Tuesday, 6 June 2017

Reckless Hate by Val Tyler

This is the sixth time I have attempted to write my blog. So far, I have come up with nothing worth reading because I cannot move past Theoden’s quote from Lord of the Rings:

                              ‘So much death. What can men do against such reckless hate?’

Sadly, this is a quote for our times.

Theoden died fighting evil and was avenged by a girl and a hobbit.

I leave you with this message:

                              Don’t underestimate women or peace-loving little people.


Enid Richemont said...

I feel I'm living inside one of those dystopian futuristic novels - religion + technology? No, things couldn't possibly go that way, but they have - we're fighting a lethal mythology, and I have no answers. Ban all religions? But people are hardwired to believe, and they'd all go underground, and some would inevitably get nasty. The only answer is education, with an emphasis on a kind, all-embracing humanistic philosophy.

Anonymous said...

Totally agree. ��

Andrew Preston said...

When I come here, I try to put my political head away for a while: I find the language of politics tends to deaden. However...

When I was 22 years old, I was headed for computer work at GCHQ. They did their security checks, and the MOD invited me to work somewhere slightly less sensitive. A nearby RAF base. Many of the RAF people there were in their 30's and 40's. With little prompting they told me about some of their experiences in the latter stages of Empire. The behaviour of the soldiery when confronted by local rebellion in places such as Aden, Steamer Point. Or the Flight Lieutenant who, almost 20 years prior, had been in the Colonial Service in Kenya at the time of the Mau Mau uprising. Of seeing a one A4 sheet of paper which described the charge against a man, of being in possession of one bullet. The next few lines described a brief 'trial', and the last words were that the execution had taken place.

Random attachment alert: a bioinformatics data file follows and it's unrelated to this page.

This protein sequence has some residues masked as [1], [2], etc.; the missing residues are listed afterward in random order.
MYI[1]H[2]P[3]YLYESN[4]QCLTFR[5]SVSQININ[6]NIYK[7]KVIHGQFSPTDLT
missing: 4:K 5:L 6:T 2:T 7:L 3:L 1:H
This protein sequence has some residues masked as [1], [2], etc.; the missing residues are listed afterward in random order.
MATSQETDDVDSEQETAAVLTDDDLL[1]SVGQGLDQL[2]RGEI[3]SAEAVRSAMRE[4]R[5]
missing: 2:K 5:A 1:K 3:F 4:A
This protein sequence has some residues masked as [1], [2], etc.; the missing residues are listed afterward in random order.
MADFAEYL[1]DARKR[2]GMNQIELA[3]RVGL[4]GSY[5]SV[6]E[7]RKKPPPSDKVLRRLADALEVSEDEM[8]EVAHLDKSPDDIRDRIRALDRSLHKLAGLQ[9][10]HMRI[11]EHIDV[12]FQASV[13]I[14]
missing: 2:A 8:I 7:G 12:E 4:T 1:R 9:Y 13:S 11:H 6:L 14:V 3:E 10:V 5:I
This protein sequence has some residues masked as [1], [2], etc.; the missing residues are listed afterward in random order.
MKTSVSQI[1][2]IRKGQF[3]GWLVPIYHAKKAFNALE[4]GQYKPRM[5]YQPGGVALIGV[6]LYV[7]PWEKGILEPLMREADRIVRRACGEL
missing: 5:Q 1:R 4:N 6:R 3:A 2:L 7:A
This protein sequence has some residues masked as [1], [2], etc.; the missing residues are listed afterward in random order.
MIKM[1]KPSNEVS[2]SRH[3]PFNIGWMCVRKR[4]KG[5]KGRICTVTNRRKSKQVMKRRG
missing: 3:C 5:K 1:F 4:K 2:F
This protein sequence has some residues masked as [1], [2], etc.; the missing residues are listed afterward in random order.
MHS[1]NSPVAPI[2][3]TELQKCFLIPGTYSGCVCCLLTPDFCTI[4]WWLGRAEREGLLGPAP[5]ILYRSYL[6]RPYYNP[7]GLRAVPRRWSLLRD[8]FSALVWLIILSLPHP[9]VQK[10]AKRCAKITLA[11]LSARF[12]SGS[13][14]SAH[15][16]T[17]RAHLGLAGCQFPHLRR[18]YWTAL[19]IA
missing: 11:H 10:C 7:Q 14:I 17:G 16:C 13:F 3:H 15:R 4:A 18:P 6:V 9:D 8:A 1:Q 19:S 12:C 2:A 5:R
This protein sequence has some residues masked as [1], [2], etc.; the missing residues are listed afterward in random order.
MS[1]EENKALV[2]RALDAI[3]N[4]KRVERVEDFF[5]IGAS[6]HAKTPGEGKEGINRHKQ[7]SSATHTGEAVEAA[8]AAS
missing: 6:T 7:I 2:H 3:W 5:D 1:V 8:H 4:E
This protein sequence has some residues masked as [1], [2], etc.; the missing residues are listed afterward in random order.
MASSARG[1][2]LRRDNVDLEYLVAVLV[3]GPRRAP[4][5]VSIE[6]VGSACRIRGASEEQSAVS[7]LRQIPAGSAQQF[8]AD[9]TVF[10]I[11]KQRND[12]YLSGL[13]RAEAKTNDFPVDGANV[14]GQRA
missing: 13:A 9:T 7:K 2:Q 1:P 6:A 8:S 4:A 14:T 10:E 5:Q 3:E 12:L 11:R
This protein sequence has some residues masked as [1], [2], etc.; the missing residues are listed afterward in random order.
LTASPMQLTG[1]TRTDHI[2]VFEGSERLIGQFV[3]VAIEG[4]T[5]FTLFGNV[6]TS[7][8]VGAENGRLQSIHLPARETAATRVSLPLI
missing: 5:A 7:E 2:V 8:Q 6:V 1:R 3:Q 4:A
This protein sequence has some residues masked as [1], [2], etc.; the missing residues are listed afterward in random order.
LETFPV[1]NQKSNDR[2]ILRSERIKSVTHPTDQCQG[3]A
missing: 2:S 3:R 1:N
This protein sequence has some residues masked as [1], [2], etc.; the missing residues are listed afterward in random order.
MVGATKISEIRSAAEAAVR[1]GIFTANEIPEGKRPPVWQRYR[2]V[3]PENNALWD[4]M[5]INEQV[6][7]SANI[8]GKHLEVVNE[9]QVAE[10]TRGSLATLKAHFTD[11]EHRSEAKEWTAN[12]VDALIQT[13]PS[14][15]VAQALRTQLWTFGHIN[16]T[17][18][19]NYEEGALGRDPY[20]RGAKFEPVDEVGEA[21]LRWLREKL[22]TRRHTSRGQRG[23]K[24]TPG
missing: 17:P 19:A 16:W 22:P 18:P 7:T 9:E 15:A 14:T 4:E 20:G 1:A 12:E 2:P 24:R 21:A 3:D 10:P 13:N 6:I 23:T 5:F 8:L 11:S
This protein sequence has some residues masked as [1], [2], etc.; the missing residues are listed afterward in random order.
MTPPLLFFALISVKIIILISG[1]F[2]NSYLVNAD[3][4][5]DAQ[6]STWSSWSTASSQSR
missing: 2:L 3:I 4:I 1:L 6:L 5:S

I supplemented my income by by pumping gas at a petrol station. The manager had been a soldier in WW2. Of his time in Burma, he described the herding of captured Japanese prisoners into a jungle clearing, and then hand grenades thrown in.

At 28 years old, I worked in Dublin, and soon heard from my Irish girlfriend, from Dundalk on the border with the North, about the behaviour of the B-Special constabulary as Britain sought to contain revolt.

At 31 years old, working in Brunei, I learned that the Sultan, with defence taken care of by Britain, still held prisoner people who had been involved in the 1964 uprising 20 years before.

At 34 years old, just about to leave Brunei, someone, supposedly from my employer, although I'd never seen or heard of him before, arrived from the UK, and invited me for a drink at the local big hotel. Over a bottle of Tiger beer, he asked me if I would be interested to work in Baghdad, writing programs for the Mukhābarāt, Saddam Hussein's intelligence services. Although the sum total of what I knew about that part of the world was what I had read in 'Lawrence of Arabia', I didn't much like the sound of this, and aside from the fact that I just wanted to be back in the UK, in my own home, with a curry or fish supper in my lap, feet up on the coffee table, and something good on the TV..........,
mention of mukhabarat conjured up visions of people hanging from hooks on a wall.

"Not really interested in that, thanks" He then asked me to name my price.
I declined again, and that was the end of it. ( My next project was with the NHS )

What I'm taking a long time to say, is that with the long history that this country has in its colonies, and the backing of dictators right through to the modern day selling of arms to countries where human rights are a sick joke, it's long overdue that the UK took a long hard look at itself.

The chickens really have come home.
And the required education is more than just for people with robes and beards.

Andrew Preston said...

Duh... the book was of course Seven Pillars of Wisdom, not Lawrence of Arabia.